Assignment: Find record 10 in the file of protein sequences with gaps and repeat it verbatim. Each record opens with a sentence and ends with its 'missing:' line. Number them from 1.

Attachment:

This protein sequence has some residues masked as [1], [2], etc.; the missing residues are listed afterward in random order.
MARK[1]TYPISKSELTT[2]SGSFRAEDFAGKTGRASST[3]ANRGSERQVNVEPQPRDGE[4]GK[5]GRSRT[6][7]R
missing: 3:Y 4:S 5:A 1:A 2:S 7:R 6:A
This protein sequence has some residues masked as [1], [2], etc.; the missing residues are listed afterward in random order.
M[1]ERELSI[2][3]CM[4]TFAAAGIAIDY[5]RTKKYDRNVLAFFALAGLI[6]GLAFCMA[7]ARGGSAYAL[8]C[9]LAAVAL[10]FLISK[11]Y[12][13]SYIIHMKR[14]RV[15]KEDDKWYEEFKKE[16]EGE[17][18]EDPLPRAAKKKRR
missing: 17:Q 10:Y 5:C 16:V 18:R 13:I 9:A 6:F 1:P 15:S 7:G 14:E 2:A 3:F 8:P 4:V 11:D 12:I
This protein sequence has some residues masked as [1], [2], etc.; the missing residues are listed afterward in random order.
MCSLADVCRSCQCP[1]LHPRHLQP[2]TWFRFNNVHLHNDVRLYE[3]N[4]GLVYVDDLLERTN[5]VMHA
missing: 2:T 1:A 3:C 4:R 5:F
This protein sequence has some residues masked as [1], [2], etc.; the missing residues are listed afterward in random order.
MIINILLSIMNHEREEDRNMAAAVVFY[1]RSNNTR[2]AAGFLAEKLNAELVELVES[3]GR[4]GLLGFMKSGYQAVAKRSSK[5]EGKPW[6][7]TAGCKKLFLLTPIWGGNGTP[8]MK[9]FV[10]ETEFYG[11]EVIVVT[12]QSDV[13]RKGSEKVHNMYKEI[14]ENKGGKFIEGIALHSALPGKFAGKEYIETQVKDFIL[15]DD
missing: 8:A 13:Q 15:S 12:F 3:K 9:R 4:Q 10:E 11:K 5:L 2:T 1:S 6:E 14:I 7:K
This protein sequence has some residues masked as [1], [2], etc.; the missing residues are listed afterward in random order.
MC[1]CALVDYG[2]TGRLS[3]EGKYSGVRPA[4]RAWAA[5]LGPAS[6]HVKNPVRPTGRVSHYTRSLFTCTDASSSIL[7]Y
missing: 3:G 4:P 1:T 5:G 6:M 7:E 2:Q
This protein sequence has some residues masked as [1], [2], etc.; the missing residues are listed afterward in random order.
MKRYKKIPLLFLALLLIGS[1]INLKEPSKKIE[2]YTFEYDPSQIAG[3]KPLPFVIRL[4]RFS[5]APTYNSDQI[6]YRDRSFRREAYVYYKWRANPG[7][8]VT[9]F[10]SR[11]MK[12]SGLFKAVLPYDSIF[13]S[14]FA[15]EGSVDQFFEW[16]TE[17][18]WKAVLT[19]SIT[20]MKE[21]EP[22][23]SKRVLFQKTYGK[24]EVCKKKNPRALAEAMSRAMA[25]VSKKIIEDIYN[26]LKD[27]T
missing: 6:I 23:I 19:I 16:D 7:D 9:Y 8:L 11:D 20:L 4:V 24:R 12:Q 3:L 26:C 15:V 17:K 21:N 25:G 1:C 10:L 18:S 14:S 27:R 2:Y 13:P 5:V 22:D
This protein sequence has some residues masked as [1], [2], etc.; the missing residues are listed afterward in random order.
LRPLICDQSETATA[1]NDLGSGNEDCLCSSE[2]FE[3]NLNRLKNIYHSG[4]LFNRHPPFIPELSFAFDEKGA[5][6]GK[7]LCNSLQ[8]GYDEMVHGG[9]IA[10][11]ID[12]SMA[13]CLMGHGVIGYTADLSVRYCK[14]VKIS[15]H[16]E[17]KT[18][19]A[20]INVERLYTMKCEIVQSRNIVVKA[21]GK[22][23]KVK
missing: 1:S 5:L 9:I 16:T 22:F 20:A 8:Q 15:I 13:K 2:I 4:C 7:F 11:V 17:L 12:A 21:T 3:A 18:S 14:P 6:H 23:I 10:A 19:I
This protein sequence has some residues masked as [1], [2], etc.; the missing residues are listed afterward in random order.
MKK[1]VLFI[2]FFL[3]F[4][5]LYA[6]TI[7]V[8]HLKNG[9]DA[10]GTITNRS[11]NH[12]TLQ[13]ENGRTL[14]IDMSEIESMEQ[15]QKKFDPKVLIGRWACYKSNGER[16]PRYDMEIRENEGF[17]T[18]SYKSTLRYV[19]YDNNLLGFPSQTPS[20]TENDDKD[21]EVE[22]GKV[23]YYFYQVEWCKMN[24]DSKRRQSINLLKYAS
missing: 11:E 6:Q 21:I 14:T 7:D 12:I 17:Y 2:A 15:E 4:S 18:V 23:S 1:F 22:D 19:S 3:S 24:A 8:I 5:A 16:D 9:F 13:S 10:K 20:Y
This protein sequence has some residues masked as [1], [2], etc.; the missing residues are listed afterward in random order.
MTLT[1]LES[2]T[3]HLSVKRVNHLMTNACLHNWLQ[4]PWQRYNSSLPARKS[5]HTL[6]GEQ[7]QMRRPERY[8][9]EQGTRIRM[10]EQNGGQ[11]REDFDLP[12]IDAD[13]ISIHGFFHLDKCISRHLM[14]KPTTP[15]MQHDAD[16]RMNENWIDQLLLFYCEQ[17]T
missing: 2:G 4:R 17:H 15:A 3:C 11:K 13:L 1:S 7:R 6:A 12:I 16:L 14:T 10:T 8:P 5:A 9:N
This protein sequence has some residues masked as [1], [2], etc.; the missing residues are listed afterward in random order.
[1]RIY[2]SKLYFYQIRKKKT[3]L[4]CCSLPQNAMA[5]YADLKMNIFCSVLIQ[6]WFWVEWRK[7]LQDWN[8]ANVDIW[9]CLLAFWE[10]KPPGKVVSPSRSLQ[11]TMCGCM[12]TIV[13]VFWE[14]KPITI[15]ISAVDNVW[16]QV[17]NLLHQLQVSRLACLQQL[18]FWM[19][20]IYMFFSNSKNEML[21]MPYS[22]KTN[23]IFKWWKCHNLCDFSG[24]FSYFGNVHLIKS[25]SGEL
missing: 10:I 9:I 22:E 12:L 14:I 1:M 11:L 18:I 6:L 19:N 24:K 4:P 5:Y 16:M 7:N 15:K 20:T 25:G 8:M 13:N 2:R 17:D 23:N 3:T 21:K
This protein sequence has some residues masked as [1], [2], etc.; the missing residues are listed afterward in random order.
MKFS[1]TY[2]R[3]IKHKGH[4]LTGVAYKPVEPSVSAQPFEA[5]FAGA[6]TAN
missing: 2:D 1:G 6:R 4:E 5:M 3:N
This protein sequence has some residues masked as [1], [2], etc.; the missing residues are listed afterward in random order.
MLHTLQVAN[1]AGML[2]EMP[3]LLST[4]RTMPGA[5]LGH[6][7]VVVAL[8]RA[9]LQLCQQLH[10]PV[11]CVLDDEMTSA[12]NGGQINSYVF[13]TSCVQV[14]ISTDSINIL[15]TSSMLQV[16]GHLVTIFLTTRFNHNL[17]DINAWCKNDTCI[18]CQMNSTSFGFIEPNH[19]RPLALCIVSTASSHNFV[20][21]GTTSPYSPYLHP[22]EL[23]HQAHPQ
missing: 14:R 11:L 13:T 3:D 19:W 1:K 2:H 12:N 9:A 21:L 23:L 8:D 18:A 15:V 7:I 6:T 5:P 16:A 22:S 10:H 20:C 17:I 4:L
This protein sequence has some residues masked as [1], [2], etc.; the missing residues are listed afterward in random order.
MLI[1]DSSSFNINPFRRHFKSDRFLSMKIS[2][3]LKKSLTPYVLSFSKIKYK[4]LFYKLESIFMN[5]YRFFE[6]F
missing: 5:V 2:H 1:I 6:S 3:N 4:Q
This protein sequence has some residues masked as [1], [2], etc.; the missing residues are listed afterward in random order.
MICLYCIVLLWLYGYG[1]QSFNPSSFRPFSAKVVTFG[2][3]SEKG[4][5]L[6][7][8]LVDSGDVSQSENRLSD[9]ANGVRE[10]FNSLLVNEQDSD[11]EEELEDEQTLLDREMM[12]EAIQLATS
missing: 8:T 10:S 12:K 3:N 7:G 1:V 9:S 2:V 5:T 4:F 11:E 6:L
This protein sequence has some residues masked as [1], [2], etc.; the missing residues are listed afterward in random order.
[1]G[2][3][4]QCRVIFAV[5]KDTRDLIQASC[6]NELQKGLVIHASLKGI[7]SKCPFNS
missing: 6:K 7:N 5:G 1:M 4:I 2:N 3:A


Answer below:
This protein sequence has some residues masked as [1], [2], etc.; the missing residues are listed afterward in random order.
[1]RIY[2]SKLYFYQIRKKKT[3]L[4]CCSLPQNAMA[5]YADLKMNIFCSVLIQ[6]WFWVEWRK[7]LQDWN[8]ANVDIW[9]CLLAFWE[10]KPPGKVVSPSRSLQ[11]TMCGCM[12]TIV[13]VFWE[14]KPITI[15]ISAVDNVW[16]QV[17]NLLHQLQVSRLACLQQL[18]FWM[19][20]IYMFFSNSKNEML[21]MPYS[22]KTN[23]IFKWWKCHNLCDFSG[24]FSYFGNVHLIKS[25]SGEL
missing: 10:I 9:I 22:E 12:L 14:I 1:M 11:L 18:I 6:L 19:N 24:K 4:P 5:Y 16:M 7:N 15:K 20:T 25:G 8:M 13:N 2:R 17:D 23:N 3:T 21:K